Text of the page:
Today we shall talk about the characteristic of an integral domain, concentrating mainly on misconceptions and important points.

An integral domain is a commutative ring with the property that if and , then . Hence, if , then or (or both).

The characteristic of an integral domain is the lowest positive integer such that .

Let . Then . This is because .

If , then we have . This is obvious for . If , then this implies , which contradicts the fact that is the lowest positive integer such that added times to itself is equal to . Hence, if is the characteristic of the integral domain , then it is the lowest positive integer such that any non-zero member of , added times to itself, gives . No member of can be added a lower number of times to itself to give .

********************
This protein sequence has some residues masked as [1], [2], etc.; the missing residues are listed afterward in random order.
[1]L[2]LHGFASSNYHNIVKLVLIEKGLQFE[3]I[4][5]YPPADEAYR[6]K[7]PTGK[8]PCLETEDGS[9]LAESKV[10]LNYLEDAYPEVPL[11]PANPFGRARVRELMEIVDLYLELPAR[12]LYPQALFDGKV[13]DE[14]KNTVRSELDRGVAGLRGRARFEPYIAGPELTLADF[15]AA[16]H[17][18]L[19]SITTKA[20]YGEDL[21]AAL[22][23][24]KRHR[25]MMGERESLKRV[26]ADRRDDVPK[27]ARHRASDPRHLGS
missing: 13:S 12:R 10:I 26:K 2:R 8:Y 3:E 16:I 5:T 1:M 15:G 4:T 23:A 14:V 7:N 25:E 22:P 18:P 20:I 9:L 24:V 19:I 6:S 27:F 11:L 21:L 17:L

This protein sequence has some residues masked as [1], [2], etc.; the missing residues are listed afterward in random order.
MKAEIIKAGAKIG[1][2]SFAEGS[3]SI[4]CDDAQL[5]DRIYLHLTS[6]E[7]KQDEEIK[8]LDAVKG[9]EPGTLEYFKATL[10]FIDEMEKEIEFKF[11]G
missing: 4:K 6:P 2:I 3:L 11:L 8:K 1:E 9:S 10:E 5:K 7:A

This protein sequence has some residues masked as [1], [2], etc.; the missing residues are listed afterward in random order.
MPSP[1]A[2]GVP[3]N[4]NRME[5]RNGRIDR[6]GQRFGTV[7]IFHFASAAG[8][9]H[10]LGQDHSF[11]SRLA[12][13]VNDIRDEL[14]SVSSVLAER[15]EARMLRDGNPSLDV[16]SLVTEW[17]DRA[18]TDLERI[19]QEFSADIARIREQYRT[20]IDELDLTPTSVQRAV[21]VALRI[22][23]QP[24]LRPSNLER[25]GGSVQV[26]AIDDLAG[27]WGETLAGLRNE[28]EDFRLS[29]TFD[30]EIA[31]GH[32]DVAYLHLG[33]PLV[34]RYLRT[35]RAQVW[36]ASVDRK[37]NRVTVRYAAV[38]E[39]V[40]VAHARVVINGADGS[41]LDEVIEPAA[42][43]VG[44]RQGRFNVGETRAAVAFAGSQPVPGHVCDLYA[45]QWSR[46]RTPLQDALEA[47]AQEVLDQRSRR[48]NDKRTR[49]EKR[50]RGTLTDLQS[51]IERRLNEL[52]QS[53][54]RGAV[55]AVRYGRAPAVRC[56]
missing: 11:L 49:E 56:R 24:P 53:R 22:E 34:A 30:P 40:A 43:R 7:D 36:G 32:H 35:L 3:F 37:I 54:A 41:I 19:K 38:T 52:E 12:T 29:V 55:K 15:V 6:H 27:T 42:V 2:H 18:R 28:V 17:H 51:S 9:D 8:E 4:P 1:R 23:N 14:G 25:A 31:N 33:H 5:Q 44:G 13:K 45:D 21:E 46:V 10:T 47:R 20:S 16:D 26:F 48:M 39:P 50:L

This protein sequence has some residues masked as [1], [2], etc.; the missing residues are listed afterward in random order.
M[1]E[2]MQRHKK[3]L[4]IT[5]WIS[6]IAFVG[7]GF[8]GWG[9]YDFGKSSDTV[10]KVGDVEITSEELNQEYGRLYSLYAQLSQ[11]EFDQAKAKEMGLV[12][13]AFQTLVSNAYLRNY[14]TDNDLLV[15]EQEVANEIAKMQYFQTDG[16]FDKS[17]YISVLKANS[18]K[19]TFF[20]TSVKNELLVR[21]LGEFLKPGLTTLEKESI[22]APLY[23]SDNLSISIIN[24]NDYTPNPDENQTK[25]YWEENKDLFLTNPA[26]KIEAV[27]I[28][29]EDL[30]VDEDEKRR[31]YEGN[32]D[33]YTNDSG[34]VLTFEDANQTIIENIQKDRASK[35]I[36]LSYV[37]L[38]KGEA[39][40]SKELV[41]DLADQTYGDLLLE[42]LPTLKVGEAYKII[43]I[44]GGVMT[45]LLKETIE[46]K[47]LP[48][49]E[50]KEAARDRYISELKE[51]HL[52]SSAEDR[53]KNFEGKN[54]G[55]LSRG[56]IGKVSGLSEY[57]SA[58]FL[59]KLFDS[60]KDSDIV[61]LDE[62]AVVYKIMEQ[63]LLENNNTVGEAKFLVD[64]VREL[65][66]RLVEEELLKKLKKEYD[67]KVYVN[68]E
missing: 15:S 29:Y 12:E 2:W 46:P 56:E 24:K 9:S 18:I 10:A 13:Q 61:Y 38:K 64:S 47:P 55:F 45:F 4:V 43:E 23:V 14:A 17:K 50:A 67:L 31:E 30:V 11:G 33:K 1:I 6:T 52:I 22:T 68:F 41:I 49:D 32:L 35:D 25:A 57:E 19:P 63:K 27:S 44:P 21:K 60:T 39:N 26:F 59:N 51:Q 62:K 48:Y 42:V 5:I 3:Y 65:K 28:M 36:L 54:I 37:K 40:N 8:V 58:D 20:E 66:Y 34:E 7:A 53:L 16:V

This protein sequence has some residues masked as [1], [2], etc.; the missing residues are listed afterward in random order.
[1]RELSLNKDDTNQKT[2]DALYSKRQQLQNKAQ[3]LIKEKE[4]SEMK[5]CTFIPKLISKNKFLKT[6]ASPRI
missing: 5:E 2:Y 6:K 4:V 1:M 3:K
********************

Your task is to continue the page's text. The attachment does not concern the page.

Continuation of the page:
Sometimes is written as . One should remember that this has nothing to do the multiplication operator in the ring. In other words, this does not imply that , where is a member of the domain. In fact, does NOT have to be a member of the domain. It is just an arbitrary positive integer.

Now on to an important point: something that is not emphasized, but should be. Any expression of the form

.

Now use this knowledge to prove that the characteristic of an integral domain, if finite, has to be or prime.

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